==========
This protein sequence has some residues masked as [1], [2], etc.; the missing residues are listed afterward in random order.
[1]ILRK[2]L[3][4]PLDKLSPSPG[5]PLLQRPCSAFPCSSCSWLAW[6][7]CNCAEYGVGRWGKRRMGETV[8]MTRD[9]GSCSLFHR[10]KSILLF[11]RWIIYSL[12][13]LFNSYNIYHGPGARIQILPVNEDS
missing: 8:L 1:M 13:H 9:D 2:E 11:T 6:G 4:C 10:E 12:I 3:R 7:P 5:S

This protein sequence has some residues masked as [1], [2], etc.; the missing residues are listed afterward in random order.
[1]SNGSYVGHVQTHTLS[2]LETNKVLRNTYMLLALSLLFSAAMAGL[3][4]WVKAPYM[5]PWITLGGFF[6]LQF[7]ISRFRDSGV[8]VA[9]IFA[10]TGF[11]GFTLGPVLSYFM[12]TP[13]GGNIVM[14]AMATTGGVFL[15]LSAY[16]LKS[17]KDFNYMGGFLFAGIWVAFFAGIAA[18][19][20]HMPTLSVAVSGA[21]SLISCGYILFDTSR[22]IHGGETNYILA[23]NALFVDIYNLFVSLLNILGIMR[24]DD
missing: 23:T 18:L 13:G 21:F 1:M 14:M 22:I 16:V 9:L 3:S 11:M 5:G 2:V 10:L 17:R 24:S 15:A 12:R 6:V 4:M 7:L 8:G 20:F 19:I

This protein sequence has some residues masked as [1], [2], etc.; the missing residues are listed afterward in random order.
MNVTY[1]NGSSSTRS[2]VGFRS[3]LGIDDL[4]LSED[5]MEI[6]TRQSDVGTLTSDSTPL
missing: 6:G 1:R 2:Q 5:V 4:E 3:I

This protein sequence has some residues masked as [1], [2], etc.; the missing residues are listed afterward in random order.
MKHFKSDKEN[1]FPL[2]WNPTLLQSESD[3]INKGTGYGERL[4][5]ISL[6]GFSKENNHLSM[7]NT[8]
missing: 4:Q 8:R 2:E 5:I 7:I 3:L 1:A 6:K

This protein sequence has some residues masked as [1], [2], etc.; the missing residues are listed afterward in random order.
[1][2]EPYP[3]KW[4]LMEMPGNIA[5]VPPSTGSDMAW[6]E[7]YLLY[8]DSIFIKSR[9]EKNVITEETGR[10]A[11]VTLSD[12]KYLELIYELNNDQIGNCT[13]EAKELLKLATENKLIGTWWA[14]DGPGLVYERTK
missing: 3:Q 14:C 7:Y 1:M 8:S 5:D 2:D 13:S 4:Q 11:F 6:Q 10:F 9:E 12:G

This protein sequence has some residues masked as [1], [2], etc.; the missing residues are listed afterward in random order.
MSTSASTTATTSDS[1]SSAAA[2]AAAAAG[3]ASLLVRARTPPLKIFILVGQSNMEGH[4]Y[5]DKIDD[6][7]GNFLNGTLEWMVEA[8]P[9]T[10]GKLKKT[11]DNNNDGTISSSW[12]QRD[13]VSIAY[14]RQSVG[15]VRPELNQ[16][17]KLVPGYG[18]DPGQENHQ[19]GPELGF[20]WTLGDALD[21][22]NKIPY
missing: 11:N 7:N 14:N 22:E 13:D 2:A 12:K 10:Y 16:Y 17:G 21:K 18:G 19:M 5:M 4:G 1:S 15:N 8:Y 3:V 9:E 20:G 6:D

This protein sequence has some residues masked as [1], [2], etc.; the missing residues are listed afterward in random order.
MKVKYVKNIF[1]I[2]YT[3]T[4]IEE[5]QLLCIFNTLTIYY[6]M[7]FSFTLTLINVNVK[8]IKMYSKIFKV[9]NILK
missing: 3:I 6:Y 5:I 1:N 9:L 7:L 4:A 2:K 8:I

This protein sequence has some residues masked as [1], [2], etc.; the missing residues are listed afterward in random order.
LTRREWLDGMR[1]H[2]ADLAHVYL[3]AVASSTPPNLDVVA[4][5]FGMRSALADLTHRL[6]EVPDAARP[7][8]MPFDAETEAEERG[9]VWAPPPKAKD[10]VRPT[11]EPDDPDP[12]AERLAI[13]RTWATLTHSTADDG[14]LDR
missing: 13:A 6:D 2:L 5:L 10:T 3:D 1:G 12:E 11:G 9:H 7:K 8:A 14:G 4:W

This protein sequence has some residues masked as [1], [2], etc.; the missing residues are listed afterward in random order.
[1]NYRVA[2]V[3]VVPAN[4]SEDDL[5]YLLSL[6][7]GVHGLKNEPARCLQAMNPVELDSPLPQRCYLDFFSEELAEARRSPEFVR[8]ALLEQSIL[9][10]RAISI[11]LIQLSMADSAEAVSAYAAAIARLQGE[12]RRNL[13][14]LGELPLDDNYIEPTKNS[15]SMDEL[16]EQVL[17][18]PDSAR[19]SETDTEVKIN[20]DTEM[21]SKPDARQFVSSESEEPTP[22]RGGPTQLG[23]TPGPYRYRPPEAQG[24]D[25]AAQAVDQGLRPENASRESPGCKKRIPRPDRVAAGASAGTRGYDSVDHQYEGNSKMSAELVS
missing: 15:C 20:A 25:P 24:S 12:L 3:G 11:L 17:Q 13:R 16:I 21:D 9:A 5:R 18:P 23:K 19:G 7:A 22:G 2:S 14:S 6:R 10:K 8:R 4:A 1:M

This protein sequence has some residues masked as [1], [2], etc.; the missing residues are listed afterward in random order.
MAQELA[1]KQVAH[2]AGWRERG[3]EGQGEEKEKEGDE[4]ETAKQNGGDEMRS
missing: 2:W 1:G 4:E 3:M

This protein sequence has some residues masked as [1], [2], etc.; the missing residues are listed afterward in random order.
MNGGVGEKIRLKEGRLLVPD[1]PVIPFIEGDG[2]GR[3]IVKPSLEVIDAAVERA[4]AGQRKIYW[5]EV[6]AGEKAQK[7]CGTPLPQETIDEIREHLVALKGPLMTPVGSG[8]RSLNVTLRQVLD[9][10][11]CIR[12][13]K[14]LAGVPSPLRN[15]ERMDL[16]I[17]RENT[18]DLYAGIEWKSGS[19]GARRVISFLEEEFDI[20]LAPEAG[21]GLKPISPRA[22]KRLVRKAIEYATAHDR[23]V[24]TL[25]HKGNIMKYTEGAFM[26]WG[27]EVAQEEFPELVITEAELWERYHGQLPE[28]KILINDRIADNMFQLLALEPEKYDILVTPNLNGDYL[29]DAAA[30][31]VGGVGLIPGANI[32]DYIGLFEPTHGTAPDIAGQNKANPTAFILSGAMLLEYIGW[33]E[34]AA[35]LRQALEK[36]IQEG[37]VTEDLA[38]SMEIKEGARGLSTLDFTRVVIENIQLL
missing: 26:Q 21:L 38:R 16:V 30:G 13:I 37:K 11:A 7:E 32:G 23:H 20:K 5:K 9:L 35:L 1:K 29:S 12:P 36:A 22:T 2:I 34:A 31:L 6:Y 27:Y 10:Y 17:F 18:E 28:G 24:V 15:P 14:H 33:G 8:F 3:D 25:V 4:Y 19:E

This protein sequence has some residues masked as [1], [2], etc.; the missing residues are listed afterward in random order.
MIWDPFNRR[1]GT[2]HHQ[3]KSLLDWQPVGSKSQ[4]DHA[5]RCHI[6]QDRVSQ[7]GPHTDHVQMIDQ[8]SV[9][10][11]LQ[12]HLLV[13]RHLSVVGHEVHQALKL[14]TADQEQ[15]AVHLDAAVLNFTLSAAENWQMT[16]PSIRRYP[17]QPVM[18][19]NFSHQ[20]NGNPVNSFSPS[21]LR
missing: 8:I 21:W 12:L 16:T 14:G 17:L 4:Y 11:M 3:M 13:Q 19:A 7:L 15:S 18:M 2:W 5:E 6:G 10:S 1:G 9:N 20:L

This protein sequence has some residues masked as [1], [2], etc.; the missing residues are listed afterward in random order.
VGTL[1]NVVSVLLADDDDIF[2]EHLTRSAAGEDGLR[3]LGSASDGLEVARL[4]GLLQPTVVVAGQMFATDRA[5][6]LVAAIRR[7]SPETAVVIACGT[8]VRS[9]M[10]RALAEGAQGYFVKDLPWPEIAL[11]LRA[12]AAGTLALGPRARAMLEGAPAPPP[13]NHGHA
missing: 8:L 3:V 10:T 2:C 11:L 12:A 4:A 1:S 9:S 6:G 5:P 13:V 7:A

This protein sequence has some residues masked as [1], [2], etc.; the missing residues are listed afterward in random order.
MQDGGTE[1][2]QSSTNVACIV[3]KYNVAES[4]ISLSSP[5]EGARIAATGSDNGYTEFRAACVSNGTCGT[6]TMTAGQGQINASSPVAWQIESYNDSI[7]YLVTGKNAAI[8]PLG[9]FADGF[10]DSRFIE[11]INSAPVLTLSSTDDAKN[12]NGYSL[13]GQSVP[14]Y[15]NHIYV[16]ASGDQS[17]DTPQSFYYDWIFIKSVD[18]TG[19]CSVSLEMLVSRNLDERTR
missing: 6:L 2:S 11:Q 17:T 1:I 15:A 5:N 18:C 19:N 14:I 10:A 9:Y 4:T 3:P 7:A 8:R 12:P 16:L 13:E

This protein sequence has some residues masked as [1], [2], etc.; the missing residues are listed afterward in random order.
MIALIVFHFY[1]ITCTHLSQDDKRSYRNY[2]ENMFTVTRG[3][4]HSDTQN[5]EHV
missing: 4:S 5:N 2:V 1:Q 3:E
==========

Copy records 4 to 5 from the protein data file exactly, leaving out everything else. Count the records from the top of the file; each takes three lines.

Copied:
This protein sequence has some residues masked as [1], [2], etc.; the missing residues are listed afterward in random order.
MKHFKSDKEN[1]FPL[2]WNPTLLQSESD[3]INKGTGYGERL[4][5]ISL[6]GFSKENNHLSM[7]NT[8]
missing: 4:Q 8:R 2:E 5:I 7:I 3:L 1:A 6:K

This protein sequence has some residues masked as [1], [2], etc.; the missing residues are listed afterward in random order.
[1][2]EPYP[3]KW[4]LMEMPGNIA[5]VPPSTGSDMAW[6]E[7]YLLY[8]DSIFIKSR[9]EKNVITEETGR[10]A[11]VTLSD[12]KYLELIYELNNDQIGNCT[13]EAKELLKLATENKLIGTWWA[14]DGPGLVYERTK
missing: 3:Q 14:C 7:Y 1:M 8:S 5:D 2:D 13:S 4:Q 11:F 6:Q 10:F 9:E 12:G